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HomeAway laid down the law to vacation rental owners in the United States: When they renew their subscriptions, their properties must be online bookable.
Some of HomeAway’s foreign-based sites, such as Stayz in Australia, already require properties to be online bookable, and HomeAway is considering, but isn’t yet mandating, that all properties outside the United States likewise be online bookable instead of enabling offline bookings involving guests and hosts.
HomeAway’s decision to move toward online booking makes its model more similar than it was previously to rival Booking.com’s way of doing business — but there still is a big difference. Booking.com’s more than 625,000 vacation rentals are all online bookable with an immediate confirmation, while hosts using HomeAway’s sites, including VRBO in the United States, Arbitel in France, and FeWo-direkt in Germany, have the option of making their online bookable listings instant bookings or with a window of up to 24 hours to vet the guests and answer questions.
Of the two million places to stay on HomeAway sites, about half, or one million, are currently online and instantly bookable with immediate confirmations, says spokesperson Jordan Hoefar.
When Expedia acquired HomeAway in 2015, there was the question of whether the parent company would pressure HomeAway to adopt instant bookings like Booking.com. HomeAway instead has pushed for online bookings but hasn’t insisted on instant bookings.
“On the online booking requirement, the bigger surprise is that it took so long,” says Andrew McConnell, CEO of Rented.com, which pairs hosts and property managers. “This is something they have been signaling for awhile with most of the data/survey results they share showing travelers vastly prefer online booking to having to go through a maze of phone calls and unresponsive emails.”
All things being equal, having an online bookable listing on HomeAway sites will push the listing higher in search results, although there still are subscribers who pay for and get premium placement even though their properties still get booked offline.
While many travelers prefer online booking, a substantial segment of owners don’t — especially if it means having to instantly confirm reservations without any kind of review period.
Brad Schmidt, the owner of 12-property Mountain Home Lodge in Leavenworth, Washington, doesn’t use HomeAway for distribution and says he’s pushing colleagues in the area “to get rid of the Booking.com’s and Expedia’s.”
“The town can carry itself,” Schmidt says. “We don’t need them.”
Schmidt says he wants to develop a rapport with guests before he accepts a reservation. “If we use Booking.com, then inevitably four people will show up when the booking was for two people.”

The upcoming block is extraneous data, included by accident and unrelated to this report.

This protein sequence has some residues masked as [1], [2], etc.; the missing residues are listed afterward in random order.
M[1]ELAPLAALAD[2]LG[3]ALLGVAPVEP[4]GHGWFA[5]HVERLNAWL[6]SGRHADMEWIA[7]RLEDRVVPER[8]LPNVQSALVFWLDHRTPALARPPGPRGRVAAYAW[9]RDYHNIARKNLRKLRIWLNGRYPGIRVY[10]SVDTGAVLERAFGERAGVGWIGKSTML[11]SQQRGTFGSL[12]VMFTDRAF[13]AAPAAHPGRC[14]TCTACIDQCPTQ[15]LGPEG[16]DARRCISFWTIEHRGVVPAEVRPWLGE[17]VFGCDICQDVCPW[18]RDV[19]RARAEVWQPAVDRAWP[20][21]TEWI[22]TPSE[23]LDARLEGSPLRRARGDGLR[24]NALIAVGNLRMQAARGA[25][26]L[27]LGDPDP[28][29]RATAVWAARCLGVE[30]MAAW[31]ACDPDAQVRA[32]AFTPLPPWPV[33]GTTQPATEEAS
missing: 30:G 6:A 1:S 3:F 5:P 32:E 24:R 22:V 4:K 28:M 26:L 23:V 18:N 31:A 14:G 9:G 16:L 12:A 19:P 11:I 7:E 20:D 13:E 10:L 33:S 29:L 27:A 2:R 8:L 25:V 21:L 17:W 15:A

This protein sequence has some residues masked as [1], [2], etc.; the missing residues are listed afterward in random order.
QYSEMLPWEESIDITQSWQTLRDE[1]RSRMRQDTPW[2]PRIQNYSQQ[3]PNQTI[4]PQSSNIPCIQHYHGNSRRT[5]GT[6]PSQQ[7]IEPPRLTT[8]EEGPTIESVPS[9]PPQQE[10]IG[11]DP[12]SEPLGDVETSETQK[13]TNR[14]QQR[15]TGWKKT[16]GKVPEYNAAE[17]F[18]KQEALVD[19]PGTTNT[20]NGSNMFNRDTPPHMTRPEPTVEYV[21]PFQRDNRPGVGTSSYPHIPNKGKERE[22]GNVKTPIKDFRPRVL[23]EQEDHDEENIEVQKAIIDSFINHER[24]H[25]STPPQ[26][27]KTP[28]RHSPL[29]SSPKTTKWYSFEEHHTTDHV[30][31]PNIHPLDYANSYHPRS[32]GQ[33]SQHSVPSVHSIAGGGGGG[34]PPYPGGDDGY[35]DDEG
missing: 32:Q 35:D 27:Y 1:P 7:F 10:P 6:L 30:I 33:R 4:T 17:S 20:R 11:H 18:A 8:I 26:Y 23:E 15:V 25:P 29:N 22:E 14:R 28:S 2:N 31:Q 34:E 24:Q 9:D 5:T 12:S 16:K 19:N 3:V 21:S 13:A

Vacation rental news site VRM Intel reported on HomeAway’s new online booking mandate for U.S. owners renewing their subscriptions. Owners and property managers who use the pay per booking model, instead of paying an annual subscription, were already required to have their listings be online bookable.
The VRM Intel report also uncovered the fact that HomeAway is raising its service fee for guests, much to the chagrin of many hosts, to “in some cases, over 12 percent.” Owners argue HomeAway’s relatively high fees for guests drive away business.
When Expedia’s HomeAway introduced a traveler fee in 2016 it was said to range from 4 percent to 9 percent but averaging around 6 percent. Hoefar of HomeAway said this week the service fee is now 5 percent to 12 percent “but can be above or below, based on the reservation.”
We did four random checks in the United States and found fees of 6 percent for an Aspen, Colorado vacation rental; 6.18 percent in Manhattan; 6.23 percent in Phoenix, Arizona, and 10.2 percent in Orlando.
HomeAway is apparently using some of the increased fee proceeds to bankroll marketing.
“We are constantly testing how we operate to ensure we deliver the most bookings and best value to owners and property managers as possible — this means our prices are dynamic and this should not be viewed as a fixed increase,” Hoefar says. “By optimizing the service fee, we can more aggressively invest in our ability to reach travelers and send them to HomeAway sites to discover the perfect place to stay from our more than two million online bookable rentals.”
Looking at HomeAway’s online booking push and fee hikes, McConnell of Rented thinks the fee increases “seem the riskier of the two moves.”
Says McConnell: “While online booking just prioritizes one customer (the guest) over the other (the owner/manager who prefers doing everything manually), the other [fee increase] is taking money out of the pocket of both customers, and clearly is making them really mad. Will they or can they go elsewhere? Hotels have had a hard time freeing themselves from OTAs, so it is unclear if a far more fragmented vacation rental industry can do it, but when people are mad, they are willing to try almost anything.”